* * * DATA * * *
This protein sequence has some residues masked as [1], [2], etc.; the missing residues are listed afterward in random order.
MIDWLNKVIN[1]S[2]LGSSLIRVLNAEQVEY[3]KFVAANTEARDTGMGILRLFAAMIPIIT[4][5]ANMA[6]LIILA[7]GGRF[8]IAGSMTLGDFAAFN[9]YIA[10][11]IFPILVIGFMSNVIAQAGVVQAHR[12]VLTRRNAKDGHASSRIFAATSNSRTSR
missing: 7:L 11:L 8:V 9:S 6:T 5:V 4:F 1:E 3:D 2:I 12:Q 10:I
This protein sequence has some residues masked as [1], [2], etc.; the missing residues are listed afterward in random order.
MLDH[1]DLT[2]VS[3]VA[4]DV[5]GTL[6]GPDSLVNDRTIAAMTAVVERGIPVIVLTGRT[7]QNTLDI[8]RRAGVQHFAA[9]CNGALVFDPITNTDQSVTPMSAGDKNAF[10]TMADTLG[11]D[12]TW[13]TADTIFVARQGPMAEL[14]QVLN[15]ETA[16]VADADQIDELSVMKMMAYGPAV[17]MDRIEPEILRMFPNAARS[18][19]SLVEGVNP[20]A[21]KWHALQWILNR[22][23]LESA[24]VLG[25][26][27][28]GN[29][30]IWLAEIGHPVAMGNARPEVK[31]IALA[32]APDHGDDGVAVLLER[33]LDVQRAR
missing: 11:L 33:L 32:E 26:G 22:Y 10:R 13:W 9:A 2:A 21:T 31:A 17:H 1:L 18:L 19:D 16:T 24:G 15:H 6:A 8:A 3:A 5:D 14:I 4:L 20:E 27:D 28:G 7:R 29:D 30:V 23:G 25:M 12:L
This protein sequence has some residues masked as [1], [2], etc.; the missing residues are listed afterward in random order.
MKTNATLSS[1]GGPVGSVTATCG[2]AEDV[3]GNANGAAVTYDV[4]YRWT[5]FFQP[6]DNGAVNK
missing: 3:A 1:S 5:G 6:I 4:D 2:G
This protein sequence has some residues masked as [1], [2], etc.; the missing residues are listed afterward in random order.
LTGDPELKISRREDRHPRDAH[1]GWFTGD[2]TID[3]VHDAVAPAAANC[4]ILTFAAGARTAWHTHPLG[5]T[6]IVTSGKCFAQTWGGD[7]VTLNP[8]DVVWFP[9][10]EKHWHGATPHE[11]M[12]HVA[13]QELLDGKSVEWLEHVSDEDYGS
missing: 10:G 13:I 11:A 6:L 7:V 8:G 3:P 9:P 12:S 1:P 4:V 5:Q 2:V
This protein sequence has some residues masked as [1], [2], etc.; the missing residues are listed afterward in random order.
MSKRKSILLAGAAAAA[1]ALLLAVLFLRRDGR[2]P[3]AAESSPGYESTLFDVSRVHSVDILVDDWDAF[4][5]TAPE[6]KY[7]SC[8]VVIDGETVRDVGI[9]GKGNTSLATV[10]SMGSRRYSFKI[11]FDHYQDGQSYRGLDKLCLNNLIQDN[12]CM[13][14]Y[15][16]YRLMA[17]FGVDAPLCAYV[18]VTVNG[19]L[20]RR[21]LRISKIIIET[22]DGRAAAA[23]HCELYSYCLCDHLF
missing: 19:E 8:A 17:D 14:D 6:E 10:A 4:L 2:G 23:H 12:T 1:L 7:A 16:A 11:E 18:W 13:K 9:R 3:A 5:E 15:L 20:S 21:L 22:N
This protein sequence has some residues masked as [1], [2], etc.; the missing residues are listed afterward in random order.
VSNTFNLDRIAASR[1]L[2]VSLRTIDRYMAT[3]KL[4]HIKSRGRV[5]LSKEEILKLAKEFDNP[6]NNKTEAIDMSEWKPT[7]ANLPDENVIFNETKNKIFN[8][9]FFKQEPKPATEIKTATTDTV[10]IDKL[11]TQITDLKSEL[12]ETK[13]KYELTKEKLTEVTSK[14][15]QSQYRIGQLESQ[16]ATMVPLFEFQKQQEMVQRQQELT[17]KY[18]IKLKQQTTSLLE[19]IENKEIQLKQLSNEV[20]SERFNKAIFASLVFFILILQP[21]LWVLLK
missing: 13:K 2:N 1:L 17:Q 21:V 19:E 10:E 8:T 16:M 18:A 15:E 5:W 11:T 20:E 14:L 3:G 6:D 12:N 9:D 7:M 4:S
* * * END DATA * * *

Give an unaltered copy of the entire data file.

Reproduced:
This protein sequence has some residues masked as [1], [2], etc.; the missing residues are listed afterward in random order.
MIDWLNKVIN[1]S[2]LGSSLIRVLNAEQVEY[3]KFVAANTEARDTGMGILRLFAAMIPIIT[4][5]ANMA[6]LIILA[7]GGRF[8]IAGSMTLGDFAAFN[9]YIA[10][11]IFPILVIGFMSNVIAQAGVVQAHR[12]VLTRRNAKDGHASSRIFAATSNSRTSR
missing: 7:L 11:L 8:V 9:S 6:T 5:V 4:F 1:E 3:D 2:I 12:Q 10:I
This protein sequence has some residues masked as [1], [2], etc.; the missing residues are listed afterward in random order.
MLDH[1]DLT[2]VS[3]VA[4]DV[5]GTL[6]GPDSLVNDRTIAAMTAVVERGIPVIVLTGRT[7]QNTLDI[8]RRAGVQHFAA[9]CNGALVFDPITNTDQSVTPMSAGDKNAF[10]TMADTLG[11]D[12]TW[13]TADTIFVARQGPMAEL[14]QVLN[15]ETA[16]VADADQIDELSVMKMMAYGPAV[17]MDRIEPEILRMFPNAARS[18][19]SLVEGVNP[20]A[21]KWHALQWILNR[22][23]LESA[24]VLG[25][26][27][28]GN[29][30]IWLAEIGHPVAMGNARPEVK[31]IALA[32]APDHGDDGVAVLLER[33]LDVQRAR
missing: 11:L 33:L 32:E 26:G 22:Y 10:R 13:W 9:A 2:A 21:T 31:A 17:H 1:L 18:L 19:D 16:T 24:G 15:H 6:A 8:A 3:A 5:D 14:I 4:L 20:E 27:D 28:G 7:R 29:D 30:V 23:G 25:M 12:L
This protein sequence has some residues masked as [1], [2], etc.; the missing residues are listed afterward in random order.
MKTNATLSS[1]GGPVGSVTATCG[2]AEDV[3]GNANGAAVTYDV[4]YRWT[5]FFQP[6]DNGAVNK
missing: 3:A 1:S 5:G 6:I 4:D 2:G
This protein sequence has some residues masked as [1], [2], etc.; the missing residues are listed afterward in random order.
LTGDPELKISRREDRHPRDAH[1]GWFTGD[2]TID[3]VHDAVAPAAANC[4]ILTFAAGARTAWHTHPLG[5]T[6]IVTSGKCFAQTWGGD[7]VTLNP[8]DVVWFP[9][10]EKHWHGATPHE[11]M[12]HVA[13]QELLDGKSVEWLEHVSDEDYGS
missing: 10:G 13:I 11:A 6:L 7:V 8:G 3:P 9:P 12:S 1:P 4:V 5:Q 2:V
This protein sequence has some residues masked as [1], [2], etc.; the missing residues are listed afterward in random order.
MSKRKSILLAGAAAAA[1]ALLLAVLFLRRDGR[2]P[3]AAESSPGYESTLFDVSRVHSVDILVDDWDAF[4][5]TAPE[6]KY[7]SC[8]VVIDGETVRDVGI[9]GKGNTSLATV[10]SMGSRRYSFKI[11]FDHYQDGQSYRGLDKLCLNNLIQDN[12]CM[13][14]Y[15][16]YRLMA[17]FGVDAPLCAYV[18]VTVNG[19]L[20]RR[21]LRISKIIIET[22]DGRAAAA[23]HCELYSYCLCDHLF
missing: 19:E 8:A 17:D 14:D 6:E 10:A 4:L 2:G 23:H 12:T 1:L 7:A 16:A 11:E 18:W 13:K 9:R 3:A 5:E 15:L 20:S 21:L 22:N
This protein sequence has some residues masked as [1], [2], etc.; the missing residues are listed afterward in random order.
VSNTFNLDRIAASR[1]L[2]VSLRTIDRYMAT[3]KL[4]HIKSRGRV[5]LSKEEILKLAKEFDNP[6]NNKTEAIDMSEWKPT[7]ANLPDENVIFNETKNKIFN[8][9]FFKQEPKPATEIKTATTDTV[10]IDKL[11]TQITDLKSEL[12]ETK[13]KYELTKEKLTEVTSK[14][15]QSQYRIGQLESQ[16]ATMVPLFEFQKQQEMVQRQQELT[17]KY[18]IKLKQQTTSLLE[19]IENKEIQLKQLSNEV[20]SERFNKAIFASLVFFILILQP[21]LWVLLK
missing: 13:K 2:N 1:L 17:Q 21:V 19:E 10:E 8:T 16:M 18:A 15:E 5:W 11:T 20:E 14:L 3:G 6:D 12:N 9:D 7:M 4:S